Toric has an innate understanding of the structure of each construction format and can link up the corresponding data inputs. While a lot of this is in spreadsheet format, with columns and rows, the software also has a display window to graphically see design geometry, linked to the spreadsheet data.
Mini transformations can be applied to help sort this data, such as by element (walls, doors windows, etc.), spaces, and get summaries. This could be used to count all the instances of one type of light in a project, or to get summaries of floor areas / usage. Toric takes the data, ‘normalises it’ and then derives reports from end user run queries. Results can be numerical or displayed graphically, such as by pie chart.
An example could be that Toric is fed the data from a project being run on the Procore construction platform and the user wants to see how much the project spend was on openings and interior finishes. This whole report can be fully automated in Toric.
The product would pull the quantities data continuously from Procore and ingest it, along with a pricing data and, through a user-defined pipeline, it would summarise the spend data and could produce a live report with a number of ways to visualise it.
Alternatively in the design phase, Toric could compare two versions of variations of a building design. It would ingest the BIM files and calculate the quantities and cost providing the cost difference between the two, as Toric found the area had changed and there were more walls.
“What we see a lot of people want to do is quantify, to control quality, and integrate data, these are the top three things”, explains Da Costa. “There’s also the ability to warehouse data, which is a real powerful thing. Architects are increasingly interested in getting embodied carbon reports and they need to calculate the amount of concrete used in the entire model.
“The user just assigns a carbon value and Toric can go through the model, find all the concrete and then calculate, by volume, how much carbon. This is really useful in the design phase and a lot of our customers are doing that and they want to do that at scale.
“Basically, every time a model is changed, they want to see how how that carbon variable changed. The alternative to Toric at that point is to dump out an Excel file, do the calculations, and then go back to the model, change the model… and then do that whole process again… dump out the Excel file, redo all the calculations to build a report.
“An architect could spend a week or two to just figuring out the carbon thing. We have a template already that just does that – takes the model and spits out all the quantities for all the materials.”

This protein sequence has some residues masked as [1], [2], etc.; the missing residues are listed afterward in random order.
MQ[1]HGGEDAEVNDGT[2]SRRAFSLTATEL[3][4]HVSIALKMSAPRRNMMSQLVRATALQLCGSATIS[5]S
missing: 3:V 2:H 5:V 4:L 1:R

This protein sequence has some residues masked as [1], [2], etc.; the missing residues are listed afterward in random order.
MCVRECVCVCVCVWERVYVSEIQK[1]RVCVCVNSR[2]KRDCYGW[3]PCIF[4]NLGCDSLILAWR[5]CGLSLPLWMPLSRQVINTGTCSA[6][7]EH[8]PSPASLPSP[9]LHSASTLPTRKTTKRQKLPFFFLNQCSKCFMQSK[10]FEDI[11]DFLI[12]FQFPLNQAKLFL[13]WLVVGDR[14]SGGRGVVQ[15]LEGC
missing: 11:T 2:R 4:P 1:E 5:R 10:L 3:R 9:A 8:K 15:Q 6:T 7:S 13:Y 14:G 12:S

Toric comes with dozens of built-in templates for setting up common dataflows, from clash detection to model audits, and more are being added all the time. But the user can create their own templates, which can obviously be used time after time. The software offers hundreds of data tools like data remapping, ‘find and replace’ filtering, grouping, sorting, summarising – everything you would imagine you can do to a database, plus there’s a bunch more.
For people that understand the problems that bad data causes in construction, Toric will immediately seem like an incredibly useful tool to have access to and to apply liberally, developing their own templates. For those that don’t have a data-centric view of BIM, the business and project metrics Toric is going to provide will seem like it was conjured up by wizards.
Toric certainly destroys the idea that the industry should be trying to shoehorn as much data into the BIM model as possible. Distributed project information need not be a problem and allows the best tool to be used for each part of the design and construction process. Talking with Da Costa, he explained why he thought products like Toric were important, “You need to use some tool because otherwise you’re not assisted by the computer, you’re literally doing the work that the computer should be doing.
“It baffles me that a lot of people are not realising that their BIM model quality is bad. If you have a typewriter, it doesn’t mean what comes out of it will be good, if you don’t have any kind of review of what gets written, if you have to review 200 sheets of PDF, it’s going to be awful, because you’re not going to be able, as a human, to optically distinguish every error that there is in those PDFs. And that’s where the industry is. It’s fascinating, why isn’t the model quality better? Why do people have to fix things at the PDF stage? Because nobody saw it in the BIM model! And now opening that BIM model is a pain, because the team already moved to another project.”